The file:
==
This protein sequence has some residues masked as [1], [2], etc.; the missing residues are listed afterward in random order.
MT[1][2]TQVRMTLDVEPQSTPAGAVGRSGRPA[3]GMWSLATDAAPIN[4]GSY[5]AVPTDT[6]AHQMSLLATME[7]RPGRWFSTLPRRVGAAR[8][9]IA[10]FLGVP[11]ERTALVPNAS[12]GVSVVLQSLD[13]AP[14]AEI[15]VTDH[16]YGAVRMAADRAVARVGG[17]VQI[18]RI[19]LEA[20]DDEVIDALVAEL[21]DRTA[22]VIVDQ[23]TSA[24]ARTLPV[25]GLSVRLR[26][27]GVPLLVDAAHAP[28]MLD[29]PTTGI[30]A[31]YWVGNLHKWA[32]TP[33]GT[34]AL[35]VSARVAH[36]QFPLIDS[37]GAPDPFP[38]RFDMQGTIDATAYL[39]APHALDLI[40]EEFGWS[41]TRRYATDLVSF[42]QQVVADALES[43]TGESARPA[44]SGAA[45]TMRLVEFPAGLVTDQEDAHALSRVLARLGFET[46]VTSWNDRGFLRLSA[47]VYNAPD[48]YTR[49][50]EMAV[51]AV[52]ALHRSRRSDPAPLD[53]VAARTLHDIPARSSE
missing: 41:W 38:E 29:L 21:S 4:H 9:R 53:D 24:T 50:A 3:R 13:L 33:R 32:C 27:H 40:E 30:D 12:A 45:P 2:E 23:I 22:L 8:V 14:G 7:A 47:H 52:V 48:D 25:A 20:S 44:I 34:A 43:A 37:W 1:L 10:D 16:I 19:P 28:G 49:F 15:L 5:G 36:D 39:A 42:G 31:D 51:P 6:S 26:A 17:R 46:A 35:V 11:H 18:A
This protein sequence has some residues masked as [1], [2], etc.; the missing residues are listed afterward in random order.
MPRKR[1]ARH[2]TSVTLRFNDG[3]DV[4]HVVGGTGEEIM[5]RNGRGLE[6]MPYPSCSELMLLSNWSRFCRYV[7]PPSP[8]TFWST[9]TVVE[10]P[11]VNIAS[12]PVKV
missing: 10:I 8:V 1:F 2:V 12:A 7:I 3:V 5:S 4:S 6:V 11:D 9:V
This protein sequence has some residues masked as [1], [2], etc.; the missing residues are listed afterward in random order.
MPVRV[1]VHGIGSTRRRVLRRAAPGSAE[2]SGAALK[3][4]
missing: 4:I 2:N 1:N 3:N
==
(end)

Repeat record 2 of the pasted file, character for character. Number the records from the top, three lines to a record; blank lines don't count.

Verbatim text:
This protein sequence has some residues masked as [1], [2], etc.; the missing residues are listed afterward in random order.
MPRKR[1]ARH[2]TSVTLRFNDG[3]DV[4]HVVGGTGEEIM[5]RNGRGLE[6]MPYPSCSELMLLSNWSRFCRYV[7]PPSP[8]TFWST[9]TVVE[10]P[11]VNIAS[12]PVKV
missing: 10:I 8:V 1:F 2:V 12:A 7:I 3:V 5:S 4:S 6:V 11:D 9:V